By Nathalie McCarthy – Correspondent
The harmony that one feels with nature along the almost-completed Bruce Freeman Rail Trail (BFRT) is a true measure of success for all those who have transformed this former railroad line into what it is today.
It was the vision of the late Bruce Freeman, state representative from Chelmsford, and it has become a reality. He “felt it was very important to have a trail where people of all ages and abilities could safely walk, bicycle and run.”
The Friends of the Bruce Freeman Rail Trail represent the seven cities along the trail, all stops “on the old 25-mile New Haven Railroad Framingham and Lowell line.” Lowell, Chelmsford, Westford, Carlisle, Acton, Concord, Sudbury and Framingham are all represented with over 800 members — a quarter of the members coming from the town of Concord.
Formed 20 years ago, the first thing that the Friends in Concord did was a feasibility study, which was possible due to the generous donations from over 400 families and a grant that helped reach that goal.
“The Friends hosted the original coordinating committee in 2008 to discuss rules, the development of the BFRT logo and the location of mile markers in all of the towns,” said Barbara Pike, the Membership Chair and primary contact for the town of Concord’s Friends, “The process has been done in phases since 2009.”
As Pike explained, “They support and promote the trail and have done a lot of work over the years working with the state legislature and advocating for construction at the state and local levels. Meetings, fundraising and hard work have been important to make this happen and included advocacy at the Picnic in the Park events, town parades, Earth Days, meetings with abutting neighborhoods and promoting passage at town meetings. The Community Preservation Act is a significant source of funding.
“In September at the Fowler Library in West Concord, the Friends organized a Community Summit attended by about 35 staff and residents from all seven of the BFRT towns. The primary agenda was to discuss and agree on a set of common rules that are to be used on the trail. The Friends have offered to supply replacement rules signs once all the towns have agreed on revised rules.”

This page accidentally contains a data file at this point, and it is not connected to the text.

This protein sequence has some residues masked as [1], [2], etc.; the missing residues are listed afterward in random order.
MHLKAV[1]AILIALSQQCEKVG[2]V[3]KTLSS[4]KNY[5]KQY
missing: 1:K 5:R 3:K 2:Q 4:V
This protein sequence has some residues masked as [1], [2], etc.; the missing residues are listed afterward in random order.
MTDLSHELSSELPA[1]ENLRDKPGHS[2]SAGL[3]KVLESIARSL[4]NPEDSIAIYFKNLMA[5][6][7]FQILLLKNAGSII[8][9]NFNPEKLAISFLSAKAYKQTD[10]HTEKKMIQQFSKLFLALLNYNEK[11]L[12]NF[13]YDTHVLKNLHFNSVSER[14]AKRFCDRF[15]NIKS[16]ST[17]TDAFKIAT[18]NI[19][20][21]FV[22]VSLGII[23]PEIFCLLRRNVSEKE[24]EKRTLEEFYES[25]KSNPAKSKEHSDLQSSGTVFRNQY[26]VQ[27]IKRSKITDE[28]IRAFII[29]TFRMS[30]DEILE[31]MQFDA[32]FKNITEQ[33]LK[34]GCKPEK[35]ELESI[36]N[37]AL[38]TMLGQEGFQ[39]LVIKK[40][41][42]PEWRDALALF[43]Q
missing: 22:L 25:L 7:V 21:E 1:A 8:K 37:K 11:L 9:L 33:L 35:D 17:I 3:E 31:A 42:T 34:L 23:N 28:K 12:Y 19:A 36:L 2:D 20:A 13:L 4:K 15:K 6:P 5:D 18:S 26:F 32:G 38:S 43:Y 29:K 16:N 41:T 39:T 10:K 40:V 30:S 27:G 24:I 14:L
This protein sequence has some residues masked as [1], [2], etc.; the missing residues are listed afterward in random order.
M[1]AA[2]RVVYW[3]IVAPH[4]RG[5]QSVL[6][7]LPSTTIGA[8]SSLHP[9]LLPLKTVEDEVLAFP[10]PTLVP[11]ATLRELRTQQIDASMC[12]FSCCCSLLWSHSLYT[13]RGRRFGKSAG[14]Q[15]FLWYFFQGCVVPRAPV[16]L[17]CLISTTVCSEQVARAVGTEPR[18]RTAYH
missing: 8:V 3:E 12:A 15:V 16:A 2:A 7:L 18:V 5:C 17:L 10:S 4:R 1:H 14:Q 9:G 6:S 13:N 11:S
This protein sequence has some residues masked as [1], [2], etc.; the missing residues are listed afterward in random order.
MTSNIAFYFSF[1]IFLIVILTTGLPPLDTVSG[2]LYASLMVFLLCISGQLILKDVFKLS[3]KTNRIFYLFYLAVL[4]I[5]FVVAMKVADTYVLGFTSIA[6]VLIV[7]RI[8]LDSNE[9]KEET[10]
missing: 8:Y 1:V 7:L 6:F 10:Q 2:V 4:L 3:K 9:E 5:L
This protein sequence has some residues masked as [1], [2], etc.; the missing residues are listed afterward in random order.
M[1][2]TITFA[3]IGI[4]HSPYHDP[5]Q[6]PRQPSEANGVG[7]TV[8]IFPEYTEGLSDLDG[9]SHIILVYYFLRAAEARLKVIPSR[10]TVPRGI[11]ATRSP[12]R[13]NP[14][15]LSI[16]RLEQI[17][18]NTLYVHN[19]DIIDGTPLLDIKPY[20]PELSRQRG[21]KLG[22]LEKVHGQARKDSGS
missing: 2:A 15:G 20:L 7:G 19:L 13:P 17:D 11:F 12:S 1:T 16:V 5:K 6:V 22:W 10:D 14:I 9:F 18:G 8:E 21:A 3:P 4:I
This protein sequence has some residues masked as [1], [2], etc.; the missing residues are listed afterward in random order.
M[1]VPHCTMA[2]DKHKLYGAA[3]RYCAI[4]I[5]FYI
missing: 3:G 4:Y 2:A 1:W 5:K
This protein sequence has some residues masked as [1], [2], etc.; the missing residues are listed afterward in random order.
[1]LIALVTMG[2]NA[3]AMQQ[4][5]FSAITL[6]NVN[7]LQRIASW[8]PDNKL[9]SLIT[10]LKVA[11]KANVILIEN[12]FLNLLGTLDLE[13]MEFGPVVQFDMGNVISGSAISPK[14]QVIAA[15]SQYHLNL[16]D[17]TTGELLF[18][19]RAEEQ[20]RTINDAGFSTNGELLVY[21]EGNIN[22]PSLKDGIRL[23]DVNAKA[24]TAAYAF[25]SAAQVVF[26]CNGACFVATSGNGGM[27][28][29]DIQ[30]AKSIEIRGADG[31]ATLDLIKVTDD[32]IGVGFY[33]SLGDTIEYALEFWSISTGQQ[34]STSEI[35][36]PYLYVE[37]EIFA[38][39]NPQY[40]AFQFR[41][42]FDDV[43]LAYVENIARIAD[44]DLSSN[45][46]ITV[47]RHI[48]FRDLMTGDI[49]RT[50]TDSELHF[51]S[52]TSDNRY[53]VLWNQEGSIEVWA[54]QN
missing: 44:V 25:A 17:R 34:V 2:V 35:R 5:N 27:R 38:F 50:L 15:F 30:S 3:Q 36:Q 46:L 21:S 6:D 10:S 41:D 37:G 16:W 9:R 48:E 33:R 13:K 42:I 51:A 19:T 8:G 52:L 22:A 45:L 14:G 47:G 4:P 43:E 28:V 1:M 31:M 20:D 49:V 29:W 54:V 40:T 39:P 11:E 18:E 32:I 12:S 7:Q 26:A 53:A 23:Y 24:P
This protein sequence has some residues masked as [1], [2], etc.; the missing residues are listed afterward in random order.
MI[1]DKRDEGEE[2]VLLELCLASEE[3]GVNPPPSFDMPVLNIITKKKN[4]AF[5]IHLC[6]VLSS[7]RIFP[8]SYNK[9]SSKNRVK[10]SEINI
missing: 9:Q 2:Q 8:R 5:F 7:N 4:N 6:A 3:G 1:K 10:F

The temporary terminus is located at Powder Mill Road, and the remaining half mile in Concord will begin construction later this year with the town of Sudbury, as they begin clearing in tandem with the beginning of their construction later this year.
The collaborative relationships between the Friends of the Bruce Freeman Rail Trail and each individual town governments and the Massachusetts Department of Transportation have been instrumental in creating this incredible treasure for generations to come.
“Pursue some path, however narrow and crooked, in which you can walk with love and reverence.”Henry David Thoreau
Working with the Director of Planning and Land Management Marcia Rasmussen to make recommendations on safety in Junction Park at the West Concord train station is just one of the many joint efforts.
Pike said, “Rasmussen, the Bruce Freeman Rail Trail Advisory Committee and the friends have worked together over the past two decades to bring about both Phase 2C (already constructed) and 2B (including the bridge over Route 2.) The completion date for this section that connects Concord and Acton is still planned for May 2023.)
“Maintenance such as downed branches is taken care of by the town of Concord’s Public Works and also done during volunteer trail maintenance days.”
Sitting on the bench over the Assabet River in Concord, one can certainly appreciate all that the Friends of the BFRT have volunteered so much of their time and effort to create. To benefit the trail and its users, the Friends of the BFRT are assisting with amenities such as benches and bike racks. At various intervals along the trail, there are pleasant places to stop, bike racks, bike tool stations in addition to interesting historical markers with the history of the railroad and the towns along the trail.
The website and newsletters provide interesting information such as details of each of the phases, and events such as the 20th Anniversary Celebration, Annual Solstice Bike Ride and ribbon cuttings. Useful information about the trail such as answers to questions about completion dates, updates on safety concerns, trail maps and parking information can also be found.
To join the Friends of the BFRT or to volunteer, fill out the form online or in the newsletter. For questions, the contact information for Concord Friends Barbara Pike and Nat Welch (Co-Chair of Concord’s BFRT Advisory Committee) can also be found online.